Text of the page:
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04 June 2019 | Story Valentino Ndaba | Photo Charl Devenish
Prof Cathryn Tonne
Air pollution not only costs lives, it costs money too. Pictured is Prof Cathryn Tonne presenting a guest lecture on air pollution at the Bloemfontein Campus.

Health effects associated with ambient air pollution (AAP) have been well documented. Subsequently, the relationship between pollution and financial outcomes have also become a focus for case studies globally. An Environmental Research journal article revealed that “low and middle-income countries are disproportionately affected by the global burden of adverse health effects caused by AAP”. 

A high price to pay

In 2012, high concentrations of air pollution caused 7.4% of all deaths, costing South Africa up to 6% of its Gross Domestic Product. According to the recent International Growth Centre study conducted by senior University of Cape Town researchers, this is a direct consequence of the country’s heavy dependence of fossil fuels, a source of health-damaging air pollution and greenhouse pollutants.

Stunted human and economic growth

These South African statistics are attested to by Prof Cathryn Tonne who recently presented a guest lecture on air pollution which was hosted by the University of the Free State (UFS) Business School.

“Air pollution can affect economic development through several pathways, and health is an important one. Air pollution is linked to shorter life expectancy, chronic disease, asthma exacerbation and many other health outcomes that result in absenteeism from work and school. These have large direct costs to the health system.”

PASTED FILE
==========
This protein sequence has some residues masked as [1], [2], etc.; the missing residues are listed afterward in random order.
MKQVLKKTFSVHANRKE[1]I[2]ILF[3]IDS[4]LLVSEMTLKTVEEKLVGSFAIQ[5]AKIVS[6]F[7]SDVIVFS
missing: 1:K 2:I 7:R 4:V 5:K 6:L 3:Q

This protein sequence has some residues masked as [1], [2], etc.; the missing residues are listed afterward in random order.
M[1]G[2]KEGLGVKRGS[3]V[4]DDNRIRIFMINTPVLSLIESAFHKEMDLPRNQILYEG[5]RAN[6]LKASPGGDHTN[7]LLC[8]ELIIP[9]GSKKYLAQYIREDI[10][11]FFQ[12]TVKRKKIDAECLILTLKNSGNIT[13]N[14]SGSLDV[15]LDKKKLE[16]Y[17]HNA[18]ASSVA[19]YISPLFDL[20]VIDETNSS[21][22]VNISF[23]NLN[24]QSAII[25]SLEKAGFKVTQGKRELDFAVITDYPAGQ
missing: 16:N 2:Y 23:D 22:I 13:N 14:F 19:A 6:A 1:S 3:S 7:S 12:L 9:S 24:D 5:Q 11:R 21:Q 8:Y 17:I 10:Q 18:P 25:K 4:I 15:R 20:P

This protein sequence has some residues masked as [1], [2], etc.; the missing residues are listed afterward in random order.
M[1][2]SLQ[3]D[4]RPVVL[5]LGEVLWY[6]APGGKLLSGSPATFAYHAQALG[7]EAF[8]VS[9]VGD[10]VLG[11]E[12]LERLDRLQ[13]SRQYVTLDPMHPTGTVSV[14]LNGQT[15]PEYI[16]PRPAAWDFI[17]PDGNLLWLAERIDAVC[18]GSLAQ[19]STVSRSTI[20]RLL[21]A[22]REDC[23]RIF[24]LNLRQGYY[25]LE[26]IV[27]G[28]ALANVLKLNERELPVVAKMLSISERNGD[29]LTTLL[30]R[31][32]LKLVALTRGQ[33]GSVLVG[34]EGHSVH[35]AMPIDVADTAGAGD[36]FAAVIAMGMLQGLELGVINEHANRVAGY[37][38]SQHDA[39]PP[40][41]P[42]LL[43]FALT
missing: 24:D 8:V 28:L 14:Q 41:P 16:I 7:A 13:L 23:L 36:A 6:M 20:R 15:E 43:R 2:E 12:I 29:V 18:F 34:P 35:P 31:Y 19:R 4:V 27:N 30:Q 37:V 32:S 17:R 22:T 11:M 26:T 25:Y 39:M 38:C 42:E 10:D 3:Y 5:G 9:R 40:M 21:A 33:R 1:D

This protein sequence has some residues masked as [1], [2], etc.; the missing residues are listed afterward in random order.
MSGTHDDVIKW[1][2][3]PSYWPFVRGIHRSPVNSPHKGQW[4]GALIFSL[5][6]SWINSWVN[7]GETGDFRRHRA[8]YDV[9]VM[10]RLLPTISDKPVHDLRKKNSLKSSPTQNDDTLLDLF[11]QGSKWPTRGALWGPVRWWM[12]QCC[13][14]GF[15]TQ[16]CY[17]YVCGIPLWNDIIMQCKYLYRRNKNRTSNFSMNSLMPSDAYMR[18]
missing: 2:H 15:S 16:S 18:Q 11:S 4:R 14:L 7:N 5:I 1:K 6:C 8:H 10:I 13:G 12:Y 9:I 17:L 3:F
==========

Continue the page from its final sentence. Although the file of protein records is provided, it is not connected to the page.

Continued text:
Prof Tonne says that air pollution exposure in children is linked to reduced cognitive development, with important impacts on human capital. As a result, children are not reaching their full potential in terms of neurodevelopment, which has an effect on their income prospects and the economy as a whole. 

Resolving a looming disaster

Technology may be employed to radically clean the air. Cities need to lead in the reduction of air pollution by promoting renewable energy, using active transport such as walking or cycling, and investing in infrastructure to make this safe and attractive. 

With researchers playing a major role in strengthening the case for aggressive air pollution control, the government needs to implement policies in order to control sources of air pollution. This global health and economic issue also requires individuals and communities to play their part to improve air quality.

News Archive

Process to appoint rector and vice-chancellor underway
2009-01-20

The process to appoint a rector and vice-chancellor for the University of the Free State (UFS) is underway and the selection committee has compiled a short list of five candidates to interview.

The committee, comprising of vice-rectors, deans and other members of senior management as well as representatives of the UFS Council, Senate, Institutional Forum, Student Representative Council and trade unions compiled the interview list out of the 26 candidates that applied.

“The applications, which closed on 2 December 2008, were received by an independent company specialising in the recruitment of executive and senior academic positions. The post was advertised locally as well as internationally,” says Prof. Teuns Verschoor, Acting Rector of the UFS.

According to Prof. Verschoor interviews will be conducted early February with the five candidates. These candidates are broadly representative in terms of race and gender. “If everything goes according to plan, three candidates will be invited after the interviews to introduce themselves to the university community at a public session to explain their vision and view of their role as rector and vice-chancellor of the UFS. These appearances should take place by the middle of February,” says Prof. Verschoor.

“We intend to submit the appointment of the successful candidate for approval at the meeting of the UFS Council in March,” says Prof. Verschoor.
Media Release:
Issued by:  Lacea Loader 
Assistant Director: Media Liaison 
Tel: 051 401 2584 
Cell: 083 645 2454 
E-mail: loaderl.stg@ufs.ac.za
20 January 2009

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